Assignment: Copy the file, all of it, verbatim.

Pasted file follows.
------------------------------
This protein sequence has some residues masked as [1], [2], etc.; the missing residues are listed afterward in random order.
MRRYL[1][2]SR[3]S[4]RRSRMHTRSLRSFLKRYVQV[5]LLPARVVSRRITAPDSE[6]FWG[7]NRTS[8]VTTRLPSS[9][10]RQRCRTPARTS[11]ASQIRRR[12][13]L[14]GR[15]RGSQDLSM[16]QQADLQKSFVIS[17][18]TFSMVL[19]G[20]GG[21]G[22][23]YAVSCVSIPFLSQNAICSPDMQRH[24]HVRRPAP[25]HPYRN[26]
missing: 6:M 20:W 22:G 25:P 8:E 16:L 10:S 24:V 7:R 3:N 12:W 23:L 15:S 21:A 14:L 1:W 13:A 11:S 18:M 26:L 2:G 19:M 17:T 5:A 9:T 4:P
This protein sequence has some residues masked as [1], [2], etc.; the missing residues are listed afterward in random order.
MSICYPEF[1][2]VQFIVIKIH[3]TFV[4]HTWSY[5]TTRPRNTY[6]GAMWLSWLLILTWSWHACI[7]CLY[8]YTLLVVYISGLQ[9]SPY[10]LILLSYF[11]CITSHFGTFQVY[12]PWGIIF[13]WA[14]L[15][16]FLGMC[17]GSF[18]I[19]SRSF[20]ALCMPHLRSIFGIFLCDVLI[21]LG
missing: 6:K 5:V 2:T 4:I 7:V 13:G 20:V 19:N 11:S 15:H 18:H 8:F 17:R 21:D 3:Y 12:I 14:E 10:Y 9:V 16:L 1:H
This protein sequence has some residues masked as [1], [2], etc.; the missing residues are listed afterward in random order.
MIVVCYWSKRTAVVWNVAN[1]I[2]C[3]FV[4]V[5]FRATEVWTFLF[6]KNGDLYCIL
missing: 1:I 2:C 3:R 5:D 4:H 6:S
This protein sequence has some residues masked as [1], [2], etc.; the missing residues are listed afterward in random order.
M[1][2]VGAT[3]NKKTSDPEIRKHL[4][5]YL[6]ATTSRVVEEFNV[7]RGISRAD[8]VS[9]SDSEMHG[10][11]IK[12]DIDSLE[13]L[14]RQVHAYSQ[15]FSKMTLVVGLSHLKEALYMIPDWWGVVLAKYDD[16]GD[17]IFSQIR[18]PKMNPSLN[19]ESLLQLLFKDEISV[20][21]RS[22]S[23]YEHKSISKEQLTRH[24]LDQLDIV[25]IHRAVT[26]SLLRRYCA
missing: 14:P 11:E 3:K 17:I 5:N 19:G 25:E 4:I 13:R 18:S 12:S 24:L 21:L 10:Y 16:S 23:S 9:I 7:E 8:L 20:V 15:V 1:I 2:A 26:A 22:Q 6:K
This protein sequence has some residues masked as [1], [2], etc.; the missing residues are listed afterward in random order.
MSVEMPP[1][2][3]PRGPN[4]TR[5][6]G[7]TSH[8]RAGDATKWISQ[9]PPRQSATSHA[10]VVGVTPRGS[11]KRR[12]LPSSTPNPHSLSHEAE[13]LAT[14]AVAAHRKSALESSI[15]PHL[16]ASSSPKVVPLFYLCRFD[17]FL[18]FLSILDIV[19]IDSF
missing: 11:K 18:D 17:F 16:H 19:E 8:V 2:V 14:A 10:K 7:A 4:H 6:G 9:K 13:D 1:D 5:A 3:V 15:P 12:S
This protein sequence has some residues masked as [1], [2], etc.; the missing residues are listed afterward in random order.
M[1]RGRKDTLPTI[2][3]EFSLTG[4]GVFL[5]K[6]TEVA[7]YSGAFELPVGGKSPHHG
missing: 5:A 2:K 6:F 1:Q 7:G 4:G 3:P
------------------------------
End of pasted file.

This protein sequence has some residues masked as [1], [2], etc.; the missing residues are listed afterward in random order.
MRRYL[1][2]SR[3]S[4]RRSRMHTRSLRSFLKRYVQV[5]LLPARVVSRRITAPDSE[6]FWG[7]NRTS[8]VTTRLPSS[9][10]RQRCRTPARTS[11]ASQIRRR[12][13]L[14]GR[15]RGSQDLSM[16]QQADLQKSFVIS[17][18]TFSMVL[19]G[20]GG[21]G[22][23]YAVSCVSIPFLSQNAICSPDMQRH[24]HVRRPAP[25]HPYRN[26]
missing: 6:M 20:W 22:G 25:P 8:E 16:L 10:S 24:V 7:R 3:N 12:W 23:L 15:S 21:A 14:L 1:W 13:A 11:S 18:M 26:L 2:G 19:M 17:T 5:A 9:T 4:P
This protein sequence has some residues masked as [1], [2], etc.; the missing residues are listed afterward in random order.
MSICYPEF[1][2]VQFIVIKIH[3]TFV[4]HTWSY[5]TTRPRNTY[6]GAMWLSWLLILTWSWHACI[7]CLY[8]YTLLVVYISGLQ[9]SPY[10]LILLSYF[11]CITSHFGTFQVY[12]PWGIIF[13]WA[14]L[15][16]FLGMC[17]GSF[18]I[19]SRSF[20]ALCMPHLRSIFGIFLCDVLI[21]LG
missing: 6:K 5:V 2:T 4:I 7:V 13:G 20:V 19:N 11:S 15:H 18:H 8:F 17:R 21:D 3:Y 12:I 14:E 10:Y 9:V 16:L 1:H
This protein sequence has some residues masked as [1], [2], etc.; the missing residues are listed afterward in random order.
MIVVCYWSKRTAVVWNVAN[1]I[2]C[3]FV[4]V[5]FRATEVWTFLF[6]KNGDLYCIL
missing: 1:I 2:C 3:R 5:D 4:H 6:S
This protein sequence has some residues masked as [1], [2], etc.; the missing residues are listed afterward in random order.
M[1][2]VGAT[3]NKKTSDPEIRKHL[4][5]YL[6]ATTSRVVEEFNV[7]RGISRAD[8]VS[9]SDSEMHG[10][11]IK[12]DIDSLE[13]L[14]RQVHAYSQ[15]FSKMTLVVGLSHLKEALYMIPDWWGVVLAKYDD[16]GD[17]IFSQIR[18]PKMNPSLN[19]ESLLQLLFKDEISV[20][21]RS[22]S[23]YEHKSISKEQLTRH[24]LDQLDIV[25]IHRAVT[26]SLLRRYCA
missing: 14:P 11:E 3:K 17:I 5:N 19:G 25:E 4:I 13:R 18:S 12:S 24:L 21:L 10:Y 16:S 23:S 9:I 7:E 8:L 20:V 15:V 1:I 2:A 26:A 22:Q 6:K
This protein sequence has some residues masked as [1], [2], etc.; the missing residues are listed afterward in random order.
MSVEMPP[1][2][3]PRGPN[4]TR[5][6]G[7]TSH[8]RAGDATKWISQ[9]PPRQSATSHA[10]VVGVTPRGS[11]KRR[12]LPSSTPNPHSLSHEAE[13]LAT[14]AVAAHRKSALESSI[15]PHL[16]ASSSPKVVPLFYLCRFD[17]FL[18]FLSILDIV[19]IDSF
missing: 11:K 18:D 17:F 16:H 19:E 8:V 2:V 14:A 10:K 7:A 4:H 6:G 9:K 13:D 1:D 5:A 3:V 15:P 12:S
This protein sequence has some residues masked as [1], [2], etc.; the missing residues are listed afterward in random order.
M[1]RGRKDTLPTI[2][3]EFSLTG[4]GVFL[5]K[6]TEVA[7]YSGAFELPVGGKSPHHG
missing: 5:A 2:K 6:F 1:Q 7:G 4:G 3:P